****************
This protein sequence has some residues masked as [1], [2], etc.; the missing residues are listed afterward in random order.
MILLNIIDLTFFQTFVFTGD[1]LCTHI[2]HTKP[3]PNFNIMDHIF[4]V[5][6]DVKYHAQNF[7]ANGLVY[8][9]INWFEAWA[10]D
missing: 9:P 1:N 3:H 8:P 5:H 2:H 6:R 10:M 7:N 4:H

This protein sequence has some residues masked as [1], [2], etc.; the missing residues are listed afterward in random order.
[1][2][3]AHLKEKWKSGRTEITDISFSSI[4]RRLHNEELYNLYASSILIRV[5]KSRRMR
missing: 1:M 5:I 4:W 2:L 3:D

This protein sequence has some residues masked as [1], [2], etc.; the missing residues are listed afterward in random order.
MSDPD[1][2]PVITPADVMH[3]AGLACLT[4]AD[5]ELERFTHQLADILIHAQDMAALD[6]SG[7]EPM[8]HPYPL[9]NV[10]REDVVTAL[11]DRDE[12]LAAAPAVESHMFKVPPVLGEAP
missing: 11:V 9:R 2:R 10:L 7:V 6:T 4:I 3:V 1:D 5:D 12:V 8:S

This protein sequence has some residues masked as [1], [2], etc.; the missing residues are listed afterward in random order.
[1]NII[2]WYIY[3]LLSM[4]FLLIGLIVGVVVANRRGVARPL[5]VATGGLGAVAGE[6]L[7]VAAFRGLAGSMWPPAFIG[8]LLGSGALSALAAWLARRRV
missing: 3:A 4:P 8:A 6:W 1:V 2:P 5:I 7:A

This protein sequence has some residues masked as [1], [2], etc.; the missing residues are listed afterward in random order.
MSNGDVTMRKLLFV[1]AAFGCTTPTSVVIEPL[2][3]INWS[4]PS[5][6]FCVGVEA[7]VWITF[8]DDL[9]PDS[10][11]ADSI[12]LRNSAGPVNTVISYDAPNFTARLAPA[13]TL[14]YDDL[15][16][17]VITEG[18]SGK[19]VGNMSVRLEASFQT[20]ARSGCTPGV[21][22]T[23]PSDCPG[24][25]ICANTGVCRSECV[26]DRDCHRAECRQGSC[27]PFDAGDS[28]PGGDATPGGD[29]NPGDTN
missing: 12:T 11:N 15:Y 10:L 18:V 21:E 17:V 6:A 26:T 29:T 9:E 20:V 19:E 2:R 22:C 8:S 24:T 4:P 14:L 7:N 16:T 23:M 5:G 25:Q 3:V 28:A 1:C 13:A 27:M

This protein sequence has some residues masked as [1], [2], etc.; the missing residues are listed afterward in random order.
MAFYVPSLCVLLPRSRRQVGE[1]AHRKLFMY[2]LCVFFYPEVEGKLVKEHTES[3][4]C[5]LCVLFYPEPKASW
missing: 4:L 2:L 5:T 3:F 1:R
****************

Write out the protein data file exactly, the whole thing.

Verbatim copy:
This protein sequence has some residues masked as [1], [2], etc.; the missing residues are listed afterward in random order.
MILLNIIDLTFFQTFVFTGD[1]LCTHI[2]HTKP[3]PNFNIMDHIF[4]V[5][6]DVKYHAQNF[7]ANGLVY[8][9]INWFEAWA[10]D
missing: 9:P 1:N 3:H 8:P 5:H 2:H 6:R 10:M 7:N 4:H

This protein sequence has some residues masked as [1], [2], etc.; the missing residues are listed afterward in random order.
[1][2][3]AHLKEKWKSGRTEITDISFSSI[4]RRLHNEELYNLYASSILIRV[5]KSRRMR
missing: 1:M 5:I 4:W 2:L 3:D

This protein sequence has some residues masked as [1], [2], etc.; the missing residues are listed afterward in random order.
MSDPD[1][2]PVITPADVMH[3]AGLACLT[4]AD[5]ELERFTHQLADILIHAQDMAALD[6]SG[7]EPM[8]HPYPL[9]NV[10]REDVVTAL[11]DRDE[12]LAAAPAVESHMFKVPPVLGEAP
missing: 11:V 9:R 2:R 10:L 7:V 6:T 4:I 3:V 1:D 5:D 12:V 8:S

This protein sequence has some residues masked as [1], [2], etc.; the missing residues are listed afterward in random order.
[1]NII[2]WYIY[3]LLSM[4]FLLIGLIVGVVVANRRGVARPL[5]VATGGLGAVAGE[6]L[7]VAAFRGLAGSMWPPAFIG[8]LLGSGALSALAAWLARRRV
missing: 3:A 4:P 8:A 6:W 1:V 2:P 5:I 7:A

This protein sequence has some residues masked as [1], [2], etc.; the missing residues are listed afterward in random order.
MSNGDVTMRKLLFV[1]AAFGCTTPTSVVIEPL[2][3]INWS[4]PS[5][6]FCVGVEA[7]VWITF[8]DDL[9]PDS[10][11]ADSI[12]LRNSAGPVNTVISYDAPNFTARLAPA[13]TL[14]YDDL[15][16][17]VITEG[18]SGK[19]VGNMSVRLEASFQT[20]ARSGCTPGV[21][22]T[23]PSDCPG[24][25]ICANTGVCRSECV[26]DRDCHRAECRQGSC[27]PFDAGDS[28]PGGDATPGGD[29]NPGDTN
missing: 12:T 11:N 15:Y 10:L 18:V 21:E 17:V 6:A 26:T 29:T 9:E 20:V 19:E 2:R 22:C 8:S 24:T 4:P 14:L 7:N 16:T 23:M 5:G 25:Q 3:V 28:A 1:C 13:A 27:M

This protein sequence has some residues masked as [1], [2], etc.; the missing residues are listed afterward in random order.
MAFYVPSLCVLLPRSRRQVGE[1]AHRKLFMY[2]LCVFFYPEVEGKLVKEHTES[3][4]C[5]LCVLFYPEPKASW
missing: 4:L 2:L 5:T 3:F 1:R